I know when I started this series I promised once a week…and that was well over a month ago! So in an effort to not lie to you, I won’t promise once a week. I will promise as often as I can! I’m thinking I can definitely commit to once a month. In all honesty, who wants this to get stale? I sure as hell don’t! Sam Raimi is my hero and I want to make your course in Sam Raimi and His Films 101 as fun as it has been for me to learn all of this over the past nearly 16 years since he has been my hero! Let’s get into this!
The Gift is crafted from a screenplay by Tom Epperson and Billy Bob Thornton, who Raimi worked with on 1998’s A Simple Plan. It tells the tale of Annie Wilson (Cate Blanchett), a widowed mother of three who is a clairvoyant. She runs her own parlor out of her home, reading cards and caters to many different townsfolk. When we come in to Annie’s life she has just been asked to assist in helping to find the fate of young socialite Jessica King (played by a pre-Tom Cruise, Katie Holmes). Annie leads them to Jessica’s watery grave in the pond of the town wife-abuser played by Keanu Reeves. In the midst of trying to raise her three sons, finding herself painfully attracted to Jessica’s fiancee, Annie must also defend her credibility, her gift.
Blanchett shines in one of her unexpectedly best performances as the gifted widow. In fact the cast is one of the things that makes the film as strong as it is. Featuring performances from JK Simmons, Giovanni Ribisi, Chelcie Ross, Greg Kinnear and Hilary Swank, it is a veritable who’s who of seasoned character actors mixed with Hollywood stars. If the script had been attached to another director without the resume of Raimi’s perhaps the film would have never taken the same flight and not received the mainstream acting attention it did.
Ribisi’s portrayal of Buddy Cole, the town dimwit is perhaps the most heart-wrenching and best played. He turns the screw of innocence sparked with an underlying strength that leaves you unsure of just what he is capable of, especially in the wake of Jessica’s death.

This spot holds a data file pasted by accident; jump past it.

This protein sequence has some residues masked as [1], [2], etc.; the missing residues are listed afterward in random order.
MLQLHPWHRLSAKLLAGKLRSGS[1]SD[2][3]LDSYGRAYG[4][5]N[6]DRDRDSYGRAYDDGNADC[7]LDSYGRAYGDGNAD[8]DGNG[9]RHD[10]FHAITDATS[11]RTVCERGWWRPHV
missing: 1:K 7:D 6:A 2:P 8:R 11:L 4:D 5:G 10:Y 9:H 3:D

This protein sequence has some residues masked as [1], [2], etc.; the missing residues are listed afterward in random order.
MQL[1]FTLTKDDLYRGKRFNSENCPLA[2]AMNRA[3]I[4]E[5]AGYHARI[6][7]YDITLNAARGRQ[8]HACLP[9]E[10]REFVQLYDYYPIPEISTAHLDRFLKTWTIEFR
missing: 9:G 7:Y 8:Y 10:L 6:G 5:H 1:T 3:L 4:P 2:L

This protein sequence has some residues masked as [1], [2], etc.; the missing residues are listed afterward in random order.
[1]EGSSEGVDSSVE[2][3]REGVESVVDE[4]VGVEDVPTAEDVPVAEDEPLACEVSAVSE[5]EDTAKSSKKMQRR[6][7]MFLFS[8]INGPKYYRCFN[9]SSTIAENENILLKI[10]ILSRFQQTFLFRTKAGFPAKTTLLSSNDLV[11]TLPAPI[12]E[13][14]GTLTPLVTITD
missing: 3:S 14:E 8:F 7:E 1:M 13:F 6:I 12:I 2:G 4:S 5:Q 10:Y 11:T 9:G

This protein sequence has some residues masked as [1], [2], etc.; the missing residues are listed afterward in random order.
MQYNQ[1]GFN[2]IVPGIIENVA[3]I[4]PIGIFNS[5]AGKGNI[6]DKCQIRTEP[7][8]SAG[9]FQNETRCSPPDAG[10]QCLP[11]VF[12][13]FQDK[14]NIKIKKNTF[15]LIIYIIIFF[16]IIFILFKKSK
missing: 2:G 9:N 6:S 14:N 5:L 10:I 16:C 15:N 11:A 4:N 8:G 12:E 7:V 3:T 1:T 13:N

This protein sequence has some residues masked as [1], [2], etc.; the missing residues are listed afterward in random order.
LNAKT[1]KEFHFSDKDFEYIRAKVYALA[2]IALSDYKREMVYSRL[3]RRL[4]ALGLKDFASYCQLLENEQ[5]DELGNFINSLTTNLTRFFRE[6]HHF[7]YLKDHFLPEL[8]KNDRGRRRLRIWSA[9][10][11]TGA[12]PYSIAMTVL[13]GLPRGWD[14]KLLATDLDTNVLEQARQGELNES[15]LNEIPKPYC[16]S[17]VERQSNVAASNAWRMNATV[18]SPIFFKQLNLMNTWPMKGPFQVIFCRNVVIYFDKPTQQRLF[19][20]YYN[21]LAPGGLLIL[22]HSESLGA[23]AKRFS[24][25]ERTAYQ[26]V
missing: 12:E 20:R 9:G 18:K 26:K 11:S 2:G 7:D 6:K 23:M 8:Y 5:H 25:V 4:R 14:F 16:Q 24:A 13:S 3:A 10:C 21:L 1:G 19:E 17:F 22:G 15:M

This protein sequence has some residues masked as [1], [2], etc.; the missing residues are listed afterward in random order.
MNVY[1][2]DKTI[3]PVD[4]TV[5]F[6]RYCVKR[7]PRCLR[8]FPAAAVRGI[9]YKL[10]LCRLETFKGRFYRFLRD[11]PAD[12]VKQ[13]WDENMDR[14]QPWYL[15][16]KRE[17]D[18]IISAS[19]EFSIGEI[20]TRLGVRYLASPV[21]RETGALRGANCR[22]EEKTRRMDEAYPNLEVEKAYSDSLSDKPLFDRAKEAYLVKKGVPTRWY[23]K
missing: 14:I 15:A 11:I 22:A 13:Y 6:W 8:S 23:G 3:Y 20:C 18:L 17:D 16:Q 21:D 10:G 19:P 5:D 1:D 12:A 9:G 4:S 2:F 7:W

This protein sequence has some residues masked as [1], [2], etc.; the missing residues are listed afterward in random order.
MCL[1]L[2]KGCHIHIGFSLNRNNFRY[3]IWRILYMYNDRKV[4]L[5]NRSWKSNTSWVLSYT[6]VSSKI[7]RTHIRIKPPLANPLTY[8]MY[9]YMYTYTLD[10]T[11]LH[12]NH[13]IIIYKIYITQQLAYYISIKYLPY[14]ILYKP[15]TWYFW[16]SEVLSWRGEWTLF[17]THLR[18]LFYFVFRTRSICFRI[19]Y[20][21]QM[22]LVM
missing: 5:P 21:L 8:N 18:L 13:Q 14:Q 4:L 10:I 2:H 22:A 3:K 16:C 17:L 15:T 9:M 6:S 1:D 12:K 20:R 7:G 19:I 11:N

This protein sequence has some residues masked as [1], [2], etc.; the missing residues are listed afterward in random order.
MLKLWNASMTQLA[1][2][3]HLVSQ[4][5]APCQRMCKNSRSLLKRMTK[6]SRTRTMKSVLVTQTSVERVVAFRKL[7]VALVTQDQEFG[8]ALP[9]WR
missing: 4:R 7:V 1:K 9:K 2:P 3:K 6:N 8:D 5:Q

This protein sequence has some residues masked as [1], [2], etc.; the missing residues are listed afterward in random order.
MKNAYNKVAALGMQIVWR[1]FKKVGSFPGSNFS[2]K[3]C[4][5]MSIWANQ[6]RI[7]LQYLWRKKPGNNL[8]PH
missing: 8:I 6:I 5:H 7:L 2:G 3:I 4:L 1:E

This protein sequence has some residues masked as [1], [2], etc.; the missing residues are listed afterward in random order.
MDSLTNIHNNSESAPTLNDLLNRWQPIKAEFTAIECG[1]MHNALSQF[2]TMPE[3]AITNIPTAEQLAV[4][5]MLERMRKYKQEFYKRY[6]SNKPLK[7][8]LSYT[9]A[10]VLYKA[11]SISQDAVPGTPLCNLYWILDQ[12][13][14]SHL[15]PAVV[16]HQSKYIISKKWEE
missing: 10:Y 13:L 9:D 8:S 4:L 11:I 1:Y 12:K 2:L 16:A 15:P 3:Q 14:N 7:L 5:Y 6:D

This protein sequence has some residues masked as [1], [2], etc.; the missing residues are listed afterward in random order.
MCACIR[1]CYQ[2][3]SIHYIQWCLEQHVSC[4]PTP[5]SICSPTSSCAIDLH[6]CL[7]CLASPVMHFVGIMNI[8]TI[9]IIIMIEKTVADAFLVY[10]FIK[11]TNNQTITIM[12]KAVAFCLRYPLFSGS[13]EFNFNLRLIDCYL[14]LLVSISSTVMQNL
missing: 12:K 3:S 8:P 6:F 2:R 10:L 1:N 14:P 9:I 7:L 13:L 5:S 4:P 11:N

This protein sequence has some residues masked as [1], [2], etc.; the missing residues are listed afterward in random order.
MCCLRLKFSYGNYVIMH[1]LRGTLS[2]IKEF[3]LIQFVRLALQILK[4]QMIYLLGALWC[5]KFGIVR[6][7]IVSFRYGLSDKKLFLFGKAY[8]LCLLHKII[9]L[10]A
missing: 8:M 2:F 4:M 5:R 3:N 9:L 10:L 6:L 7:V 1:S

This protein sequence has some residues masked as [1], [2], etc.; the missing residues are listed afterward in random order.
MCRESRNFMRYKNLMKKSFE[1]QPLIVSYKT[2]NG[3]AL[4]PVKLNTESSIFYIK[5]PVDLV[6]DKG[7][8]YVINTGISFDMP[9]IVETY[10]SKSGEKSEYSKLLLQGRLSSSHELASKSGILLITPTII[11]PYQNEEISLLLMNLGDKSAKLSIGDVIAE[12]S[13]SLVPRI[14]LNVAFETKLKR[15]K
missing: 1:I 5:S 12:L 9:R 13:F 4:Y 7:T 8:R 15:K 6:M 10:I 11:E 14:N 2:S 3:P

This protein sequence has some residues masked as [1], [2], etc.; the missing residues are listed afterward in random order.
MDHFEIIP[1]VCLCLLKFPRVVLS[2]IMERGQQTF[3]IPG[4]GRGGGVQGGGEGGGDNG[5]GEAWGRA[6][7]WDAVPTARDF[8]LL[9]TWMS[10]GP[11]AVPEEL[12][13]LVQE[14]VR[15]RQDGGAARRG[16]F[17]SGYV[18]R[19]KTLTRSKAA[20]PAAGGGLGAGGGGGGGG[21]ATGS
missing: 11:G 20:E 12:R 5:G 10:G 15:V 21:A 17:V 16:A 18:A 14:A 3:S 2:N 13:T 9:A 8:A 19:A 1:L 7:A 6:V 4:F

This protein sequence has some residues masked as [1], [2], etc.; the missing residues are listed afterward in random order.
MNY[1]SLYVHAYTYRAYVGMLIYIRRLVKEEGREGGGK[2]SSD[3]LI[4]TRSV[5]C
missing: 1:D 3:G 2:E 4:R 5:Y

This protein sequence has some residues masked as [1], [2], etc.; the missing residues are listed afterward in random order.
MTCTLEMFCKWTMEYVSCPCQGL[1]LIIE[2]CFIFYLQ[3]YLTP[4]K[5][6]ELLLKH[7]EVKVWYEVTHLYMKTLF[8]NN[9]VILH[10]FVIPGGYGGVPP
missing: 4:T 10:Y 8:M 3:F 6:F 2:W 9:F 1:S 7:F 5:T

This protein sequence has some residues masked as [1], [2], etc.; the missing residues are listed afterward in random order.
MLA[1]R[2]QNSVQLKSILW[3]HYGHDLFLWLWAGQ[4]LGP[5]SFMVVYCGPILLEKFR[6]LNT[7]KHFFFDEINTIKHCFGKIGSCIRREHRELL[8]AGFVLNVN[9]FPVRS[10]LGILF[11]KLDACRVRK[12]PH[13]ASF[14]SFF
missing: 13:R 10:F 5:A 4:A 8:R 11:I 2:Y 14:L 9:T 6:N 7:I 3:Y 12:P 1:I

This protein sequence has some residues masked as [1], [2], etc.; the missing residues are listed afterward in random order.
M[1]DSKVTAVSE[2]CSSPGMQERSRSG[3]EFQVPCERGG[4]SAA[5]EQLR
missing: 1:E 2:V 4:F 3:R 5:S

The direction is taught and pointed. Raimi proves himself again and again as he stretches the tension until it is about to break. He even manages to throw in a couple of really good jump scares. To this day I usually fast forward through one scene in particular because no matter how well I think I’ve timed it it ALWAYS gets me. The film was shot in and around Savannah, Georgia and Raimi definitely brings the feel of Southern gothic full circle. Especially in any of the scenes filmed near the pond or near water at all. He let’s the nature and surroundings become a character.
The Gift in an underrated film and rightfully so as it really doesn’t fit into a genre that Raimi can be known for; drama. Yes, it could be considered Horror, but let’s be real, it’s a dramatic thriller. It came off the heels of the one Raimi film I vowed to never watch again, For Love of The Game, which is not a bad film, but definitely not a typical Raimi film. The Gift was the last film Raimi made before kicking off his Spiderman series. Which incidentally was the moment when most of us worried we had lost him forever. This most definitely was not the case. In the Spiderman series he still utilized his famous jump cuts (as I call them) and let The Classic (his oft-used car) cameo. Not to mention a few years later he assured most of his purists with Drag Me To Hell…but that’s another story for another day!
As promised, at the end of each post I will include a poster from the Evil Dead Series as a parting gift. This is the original UK quad poster(well, the original artwork, no poster info)!
I hope you enjoyed this glimpse into Sam Raimi’s career. Stay tuned for the next exciting adventure of Sam Raimi 101!